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Saf: Does Kerry Own Assault Rifle?

Discussion in 'Legal' started by Harry Tuttle, Sep 16, 2004.

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  1. Harry Tuttle

    Harry Tuttle Member

    Nov 14, 2003
    Does Sen. John Kerry, a supporter of the so-called "assault weapons" ban, own a "Communist Chinese assault rifle," as suggested by his remarks in the October issue of Outdoor Life?

    If so, the Second Amendment Foundation wants to know where Kerry keeps that rifle, if it is legally registered, and how the senator got it into the United States, SAF Founder Alan Gottlieb said today.

    "Senator Kerry's own words once again trip him up in an apparent hypocrisy," Gottlieb stated. "Responding to a question from Outdoor Life about whether he is a gun owner, and if so, what's his favorite gun, Kerry strongly intimates he has an assault rifle, which is illegal to own both in Massachusetts and Washington, D.C."

    The Kerry quote appears on Page 82 of the October issue of Outdoor Life. In that comment, the senator states, "My favorite gun is the M-16 that saved my life and that of my crew in Vietnam. I don't own one of those now, but one of my reminders of my service is a Communist Chinese assault rifle."

    "Here's another example of Kerry running on his Vietnam service history," Gottlieb observed, "which has become a major campaign issue, for the wrong reasons. Now he's talking as if he's got an assault rifle stashed somewhere, while he's been railing against their ownership by other law-abiding American citizens.

    "Senator Kerry," Gottlieb demanded, "where's the rifle? In which one of your mansions are you hiding that gun? Why should it be okay for you to have a Communist Chinese assault rifle when you think nobody else should have one? And if you don't have one, why would you intimate to Outdoor Life that you do?

    "Senator," Gottlieb continued, "you told a crowd in St. Louis on Sept. 10 that, ‘As a hunter, I have never ever thought about going hunting with an AK-47 or an Uzi or anything else'. So, then why would a Communist Chinese assault rifle be your favorite gun?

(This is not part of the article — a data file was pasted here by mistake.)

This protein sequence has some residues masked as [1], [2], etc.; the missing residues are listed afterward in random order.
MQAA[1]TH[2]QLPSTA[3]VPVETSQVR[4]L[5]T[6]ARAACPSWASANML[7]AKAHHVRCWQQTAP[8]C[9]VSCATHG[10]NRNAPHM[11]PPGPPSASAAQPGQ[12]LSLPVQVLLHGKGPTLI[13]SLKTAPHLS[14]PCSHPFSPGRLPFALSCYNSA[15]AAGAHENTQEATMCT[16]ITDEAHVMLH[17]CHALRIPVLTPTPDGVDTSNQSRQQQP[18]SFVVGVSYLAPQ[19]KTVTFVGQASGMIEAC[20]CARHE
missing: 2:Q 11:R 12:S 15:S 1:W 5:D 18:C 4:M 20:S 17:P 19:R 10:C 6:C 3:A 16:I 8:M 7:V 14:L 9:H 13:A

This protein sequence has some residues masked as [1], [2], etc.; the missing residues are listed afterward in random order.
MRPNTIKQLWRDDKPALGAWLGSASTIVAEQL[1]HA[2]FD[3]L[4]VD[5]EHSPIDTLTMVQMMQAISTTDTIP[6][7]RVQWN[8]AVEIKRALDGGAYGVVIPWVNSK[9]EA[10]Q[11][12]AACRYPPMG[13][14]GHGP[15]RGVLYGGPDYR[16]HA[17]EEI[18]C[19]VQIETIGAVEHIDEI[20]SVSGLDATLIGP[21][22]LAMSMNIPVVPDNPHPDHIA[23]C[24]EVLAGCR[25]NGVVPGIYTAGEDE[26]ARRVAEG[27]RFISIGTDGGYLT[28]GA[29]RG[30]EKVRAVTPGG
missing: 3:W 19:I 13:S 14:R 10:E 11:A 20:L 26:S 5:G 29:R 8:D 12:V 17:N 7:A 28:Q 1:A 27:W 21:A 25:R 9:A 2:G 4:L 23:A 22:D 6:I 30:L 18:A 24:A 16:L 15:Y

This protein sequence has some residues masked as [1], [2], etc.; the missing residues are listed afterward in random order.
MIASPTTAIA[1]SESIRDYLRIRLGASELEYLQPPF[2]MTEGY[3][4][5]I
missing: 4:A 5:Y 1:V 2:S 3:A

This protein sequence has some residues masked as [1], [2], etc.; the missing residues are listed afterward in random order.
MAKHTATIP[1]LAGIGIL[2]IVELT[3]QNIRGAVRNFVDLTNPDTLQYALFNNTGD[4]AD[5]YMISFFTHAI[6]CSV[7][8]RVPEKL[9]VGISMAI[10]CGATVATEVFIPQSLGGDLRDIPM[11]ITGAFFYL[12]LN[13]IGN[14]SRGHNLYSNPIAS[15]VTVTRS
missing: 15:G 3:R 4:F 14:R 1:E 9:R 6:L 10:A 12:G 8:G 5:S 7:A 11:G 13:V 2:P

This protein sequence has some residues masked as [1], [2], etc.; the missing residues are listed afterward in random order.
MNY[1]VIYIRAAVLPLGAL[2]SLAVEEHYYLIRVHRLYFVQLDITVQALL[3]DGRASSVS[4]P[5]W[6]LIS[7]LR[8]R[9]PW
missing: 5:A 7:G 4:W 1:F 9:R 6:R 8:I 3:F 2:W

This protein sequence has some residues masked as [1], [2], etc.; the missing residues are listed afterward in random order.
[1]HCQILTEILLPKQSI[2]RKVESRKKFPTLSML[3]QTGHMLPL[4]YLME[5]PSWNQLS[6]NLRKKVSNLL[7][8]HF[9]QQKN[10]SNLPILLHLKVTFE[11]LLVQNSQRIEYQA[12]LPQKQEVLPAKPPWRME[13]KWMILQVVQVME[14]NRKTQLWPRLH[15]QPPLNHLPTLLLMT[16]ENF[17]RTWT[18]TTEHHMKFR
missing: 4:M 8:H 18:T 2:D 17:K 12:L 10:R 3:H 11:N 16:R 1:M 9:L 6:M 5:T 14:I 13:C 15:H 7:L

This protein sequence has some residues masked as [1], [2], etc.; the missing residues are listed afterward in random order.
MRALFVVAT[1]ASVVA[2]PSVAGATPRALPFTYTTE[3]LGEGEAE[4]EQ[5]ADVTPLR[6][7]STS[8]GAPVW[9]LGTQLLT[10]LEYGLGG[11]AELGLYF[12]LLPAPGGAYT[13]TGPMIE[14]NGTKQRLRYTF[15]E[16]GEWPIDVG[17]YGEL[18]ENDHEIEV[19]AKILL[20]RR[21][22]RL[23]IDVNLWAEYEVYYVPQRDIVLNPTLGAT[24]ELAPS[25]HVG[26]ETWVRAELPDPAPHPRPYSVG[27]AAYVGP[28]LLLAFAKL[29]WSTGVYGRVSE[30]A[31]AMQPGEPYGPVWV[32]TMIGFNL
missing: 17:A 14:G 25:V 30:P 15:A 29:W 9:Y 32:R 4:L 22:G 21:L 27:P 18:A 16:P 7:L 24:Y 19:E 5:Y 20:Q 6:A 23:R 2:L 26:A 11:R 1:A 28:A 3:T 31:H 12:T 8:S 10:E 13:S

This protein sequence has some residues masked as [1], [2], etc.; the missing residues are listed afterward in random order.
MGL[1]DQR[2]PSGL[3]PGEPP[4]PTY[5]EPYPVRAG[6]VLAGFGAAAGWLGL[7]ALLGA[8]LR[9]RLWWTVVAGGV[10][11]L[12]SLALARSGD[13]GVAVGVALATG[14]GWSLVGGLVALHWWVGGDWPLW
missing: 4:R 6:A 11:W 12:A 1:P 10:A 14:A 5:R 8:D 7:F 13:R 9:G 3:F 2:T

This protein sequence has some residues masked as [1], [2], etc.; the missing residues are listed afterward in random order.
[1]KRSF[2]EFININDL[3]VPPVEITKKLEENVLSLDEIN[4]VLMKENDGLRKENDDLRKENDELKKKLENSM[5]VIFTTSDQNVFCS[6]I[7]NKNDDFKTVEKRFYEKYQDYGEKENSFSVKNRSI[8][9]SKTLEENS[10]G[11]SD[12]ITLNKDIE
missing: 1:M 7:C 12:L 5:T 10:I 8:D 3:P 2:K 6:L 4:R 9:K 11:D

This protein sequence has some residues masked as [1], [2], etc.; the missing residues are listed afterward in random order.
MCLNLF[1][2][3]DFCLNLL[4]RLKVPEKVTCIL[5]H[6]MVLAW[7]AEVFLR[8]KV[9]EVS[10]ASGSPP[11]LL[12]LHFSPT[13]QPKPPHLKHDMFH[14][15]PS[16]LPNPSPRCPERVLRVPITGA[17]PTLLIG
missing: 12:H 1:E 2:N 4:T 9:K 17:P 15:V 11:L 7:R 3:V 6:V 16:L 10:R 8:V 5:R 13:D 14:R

"Whether he is lying about owning the gun, or just being a hypocrite," Gottlieb concluded, "this remark is just more proof that Senator Kerry is full of crap."

    The Second Amendment Foundation is the nation's oldest and largest tax-exempt education, research, publishing and legal action group focusing on the Constitutional right and heritage to privately own and possess firearms. Founded in 1974, The Foundation has grown to more than 600,000 members and supporters and conducts many programs designed to better inform the public about the consequences of gun control. SAF has previously funded successful firearms-related suits against the cities of Los Angeles; New Haven, CT; and San Francisco on behalf of American gun owners, a lawsuit against the cities suing gun makers & an amicus brief & fund for the Emerson case holding the Second Amendment as an individual right.
  2. ZeroX

    ZeroX Member

    May 30, 2004
    Bloomington, IN
    Hypocrisy? From Kerry? JOHN Kerry?! :what:
  3. ReadyontheRight

    ReadyontheRight Member

    Dec 28, 2002
    Minnesota - nine months of ice and snow...three mo
    "King" John gets to own whatever he wants. Don't you know us rabble can't be trusted?
  4. Daemon688

    Daemon688 Member

    Mar 31, 2004
    Even though I hate John Kerry, I'm always skeptical of false news. Where are the sources regarding what John Kerry said about owning a chinese assault rifle? Is this actually a news article?
  5. Kim

    Kim Member

    Nov 19, 2003
    I read excerpts from an article that is going to be in Outdoor life where there is an interview with Bush and Kerry on another web site but I don't remember whre.
  6. kentucky bucky

    kentucky bucky Member

    May 25, 2003
    Eastern Kentucky
    That 1187 shotgun that he held up in West Virginia is an "Assault Weapon" by his own definition in a bill he co-signed.:fire:
  7. Harry Tuttle

    Harry Tuttle Member

    Nov 14, 2003